by Scott A. Hodge
On 17 May, the European Commission is sponsoring a seminar in Vienna on “fair taxation” to encourage a dialog on what commissioners believe is a problem with tax abuse and tax avoidance. This is the second of a series of five Commission events on “fair taxation.” The first was held last month in Latvia and the remaining events are scheduled throughout the summer in France, Ireland, and Italy.
The timing and purpose of this event seems at odds with the mandate Austrian citizens gave Chancellor Sebastian Kurz to reform the tax code and streamline the budget. The Commission’s “fair taxation” agenda entails higher taxes on businesses and successful individuals, policies that discourage investment and lead to lower economic growth. This stands in stark contrast to the mission of Kurz, who said recently, “The goal is a lean state so we can reduce the tax burden on working people.”
Austria’s best defense against tax avoidance is to create a tax system that makes the country more competitive globally, while encouraging businesses to invest more domestically and create better jobs.
If there is one number you need to know about the Austrian tax climate it is 40.6 percent. According to a recent studyby the Organisation for Economic Co-operation and Development (OECD), 40.6 percent is the amount of the nation’s taxes paid by Austrian businesses. This figure includes the amount that corporations pay in income taxes, taxes on workers’ wages, and taxes on property and purchases. This is the fifth-highest tax liability on business in the OECD and the second-highest among Austria’s neighbors. Only Czech businesses have a higher tax liability.
Based on these findings, Austria should fix three areas of its tax code in order to become more competitive while encouraging more domestic hiring and investment. The first step is to reduce the corporate income tax rate. Austria’s 25 percent corporate income tax rate is slightly above the OECD average of 24 percent, but it is high regionally. Moreover, the United States just cut its corporate tax rate from 35 percent to 21 percent, setting a new competitive standard for other countries.
Economic research shows that lower corporate tax rates can lead to higher wages for workers. For example, German economists studied changes in municipal corporate taxes and found that at least 40 percent of the savings from lower corporate taxes accrued to workers in higher wages. Other studies have found even larger wage benefits to workers from lower corporate taxes.
Next, Austria would do well improve its capital allowance system, which is the ability of businesses to write off the cost of capital investments from their taxes. When the tax cost of capital investments is lower, businesses will invest more in plant and equipment, which leads to higher economic growth. Also, economists have long understood that when workers work with better tools and equipment they are more productive and, thus, earn higher wages. More capital investment will benefit Austrian workers.
The Austrian capital allowance system is much less generous than its neighbors, such as the Slovak Republic, Switzerland, and the Czech Republic. Matching the way these countries treat capital investment would be a good start, but the recent tax reform enacted in the United States now allows companies to write off 100 percent of the cost of machinery and equipment. Austria should aim to match U.S. policy.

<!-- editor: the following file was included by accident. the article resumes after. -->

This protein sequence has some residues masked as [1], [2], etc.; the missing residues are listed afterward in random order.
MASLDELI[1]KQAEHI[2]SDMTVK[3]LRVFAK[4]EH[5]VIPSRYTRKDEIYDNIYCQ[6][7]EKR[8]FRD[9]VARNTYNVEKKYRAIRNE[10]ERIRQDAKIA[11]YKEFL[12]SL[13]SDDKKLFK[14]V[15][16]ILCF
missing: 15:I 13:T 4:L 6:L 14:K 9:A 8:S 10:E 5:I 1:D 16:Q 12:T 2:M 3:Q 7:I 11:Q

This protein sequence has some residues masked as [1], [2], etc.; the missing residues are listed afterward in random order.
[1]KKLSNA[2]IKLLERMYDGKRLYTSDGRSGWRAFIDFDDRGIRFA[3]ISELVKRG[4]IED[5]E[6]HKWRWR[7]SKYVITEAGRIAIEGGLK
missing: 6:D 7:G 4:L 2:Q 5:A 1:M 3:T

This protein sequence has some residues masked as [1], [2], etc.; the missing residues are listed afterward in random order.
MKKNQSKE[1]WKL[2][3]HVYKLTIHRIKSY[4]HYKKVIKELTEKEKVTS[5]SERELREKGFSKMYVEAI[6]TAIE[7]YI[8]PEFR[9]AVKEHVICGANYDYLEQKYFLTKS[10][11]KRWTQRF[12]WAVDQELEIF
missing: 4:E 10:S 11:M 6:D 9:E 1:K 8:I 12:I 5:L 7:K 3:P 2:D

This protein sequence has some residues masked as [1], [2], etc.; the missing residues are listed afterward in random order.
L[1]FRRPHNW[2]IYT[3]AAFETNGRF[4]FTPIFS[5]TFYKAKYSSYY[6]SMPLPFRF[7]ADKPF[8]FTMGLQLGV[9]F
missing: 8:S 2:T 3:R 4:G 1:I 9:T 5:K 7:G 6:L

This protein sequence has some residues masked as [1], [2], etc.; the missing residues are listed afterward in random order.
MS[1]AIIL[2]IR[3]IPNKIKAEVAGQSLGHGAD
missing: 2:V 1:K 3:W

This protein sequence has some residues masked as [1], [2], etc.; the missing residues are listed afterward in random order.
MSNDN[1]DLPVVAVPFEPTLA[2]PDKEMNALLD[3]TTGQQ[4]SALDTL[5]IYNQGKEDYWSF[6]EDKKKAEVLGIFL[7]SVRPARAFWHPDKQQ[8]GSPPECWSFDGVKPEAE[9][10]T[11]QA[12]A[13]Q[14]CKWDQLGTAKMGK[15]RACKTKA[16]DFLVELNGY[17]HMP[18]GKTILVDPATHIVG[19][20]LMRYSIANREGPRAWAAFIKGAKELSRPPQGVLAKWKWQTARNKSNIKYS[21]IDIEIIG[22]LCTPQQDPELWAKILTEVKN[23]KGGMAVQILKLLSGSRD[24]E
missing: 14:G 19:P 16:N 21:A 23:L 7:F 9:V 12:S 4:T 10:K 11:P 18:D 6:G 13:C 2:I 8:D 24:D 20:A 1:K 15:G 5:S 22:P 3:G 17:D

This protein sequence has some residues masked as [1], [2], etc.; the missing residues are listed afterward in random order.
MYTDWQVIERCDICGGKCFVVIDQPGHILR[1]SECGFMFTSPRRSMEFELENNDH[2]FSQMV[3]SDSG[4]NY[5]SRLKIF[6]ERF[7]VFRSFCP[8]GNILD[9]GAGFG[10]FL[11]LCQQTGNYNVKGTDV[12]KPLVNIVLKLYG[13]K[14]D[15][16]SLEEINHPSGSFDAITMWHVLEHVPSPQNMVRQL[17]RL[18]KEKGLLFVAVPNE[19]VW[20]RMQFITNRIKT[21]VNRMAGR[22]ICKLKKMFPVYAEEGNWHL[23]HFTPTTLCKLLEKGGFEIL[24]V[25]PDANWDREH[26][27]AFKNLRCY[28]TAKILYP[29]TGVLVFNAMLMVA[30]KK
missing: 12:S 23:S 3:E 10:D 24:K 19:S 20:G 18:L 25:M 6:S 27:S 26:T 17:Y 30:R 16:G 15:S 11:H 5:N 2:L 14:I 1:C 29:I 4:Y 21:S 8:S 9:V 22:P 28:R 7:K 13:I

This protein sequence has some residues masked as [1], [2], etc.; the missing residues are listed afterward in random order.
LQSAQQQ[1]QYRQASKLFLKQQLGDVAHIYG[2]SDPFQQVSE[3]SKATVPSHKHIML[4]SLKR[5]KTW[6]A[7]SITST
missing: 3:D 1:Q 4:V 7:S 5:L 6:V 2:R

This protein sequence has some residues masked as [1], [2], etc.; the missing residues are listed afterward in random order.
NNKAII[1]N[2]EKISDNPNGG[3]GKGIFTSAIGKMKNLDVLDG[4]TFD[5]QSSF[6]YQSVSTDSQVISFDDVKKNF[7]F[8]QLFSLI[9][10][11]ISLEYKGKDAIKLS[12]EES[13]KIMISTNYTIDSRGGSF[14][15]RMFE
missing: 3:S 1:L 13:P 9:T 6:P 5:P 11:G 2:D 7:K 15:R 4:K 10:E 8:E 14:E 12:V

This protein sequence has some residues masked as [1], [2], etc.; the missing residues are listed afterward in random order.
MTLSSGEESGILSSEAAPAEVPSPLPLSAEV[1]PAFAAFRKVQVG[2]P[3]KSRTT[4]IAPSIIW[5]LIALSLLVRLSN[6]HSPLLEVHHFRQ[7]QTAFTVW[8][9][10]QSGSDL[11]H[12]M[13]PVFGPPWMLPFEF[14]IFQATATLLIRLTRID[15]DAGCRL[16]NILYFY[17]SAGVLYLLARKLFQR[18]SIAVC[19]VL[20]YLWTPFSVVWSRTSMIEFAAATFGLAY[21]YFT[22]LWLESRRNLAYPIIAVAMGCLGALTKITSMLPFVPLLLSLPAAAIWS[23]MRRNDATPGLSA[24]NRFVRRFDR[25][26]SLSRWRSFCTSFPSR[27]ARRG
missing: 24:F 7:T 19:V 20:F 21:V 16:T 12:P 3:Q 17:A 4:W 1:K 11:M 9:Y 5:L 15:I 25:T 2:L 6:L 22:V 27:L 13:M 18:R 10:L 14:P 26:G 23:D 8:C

Estonia and, now, Latvia go even further. They tax corporate profits only when those profits are distributed to shareholders as dividends. What this means is that companies are not taxed on their retained earnings, which is the money they invest back into growing the business. This policy lowers the tax cost of capital investment to zero, giving companies a powerful incentive to invest in equipment and factories. If Austria were to follow such a policy, it would instantly become one of the most competitive countries in the OECD.
Lastly, Austria must reduce the tax costs of hiring and retaining workers. These costs include income taxes and social insurance taxes paid by employers. Economists call this the “tax wedge” on labor, and Austria has the sixth-highest total tax wedge on labor among OECD countries. Indeed, the social security taxes paid by Austrian employers are 64 percent higher than the OECD average.
Economists agree that high social insurance and payroll taxes mean lower wages for workers. An OECD survey of economic research found that wages are often reduced by more than the amount of the tax. For example, studies found that a 1 percent increase in the tax reduced wages by 1.1 percent to as much as 3.4 percent. Lowering these taxes could lead to higher wages in Austria and, perhaps, encourage employers to hire more workers.
The European Commission’s “tax fairness” traveling roadshow is arriving in Vienna selling a message that is contrary to the direction the Kurz government wants to take the country. Whereas the Commission is pushing an agenda of higher taxes and redistribution, Austria’s path to prosperity lies with tax reform and a leaner government. Austrians would do well to ignore the Commission and follow its own economic course.
Scott A. Hodge is President of the Tax Foundation, an independent tax research organization in Washington, D.C.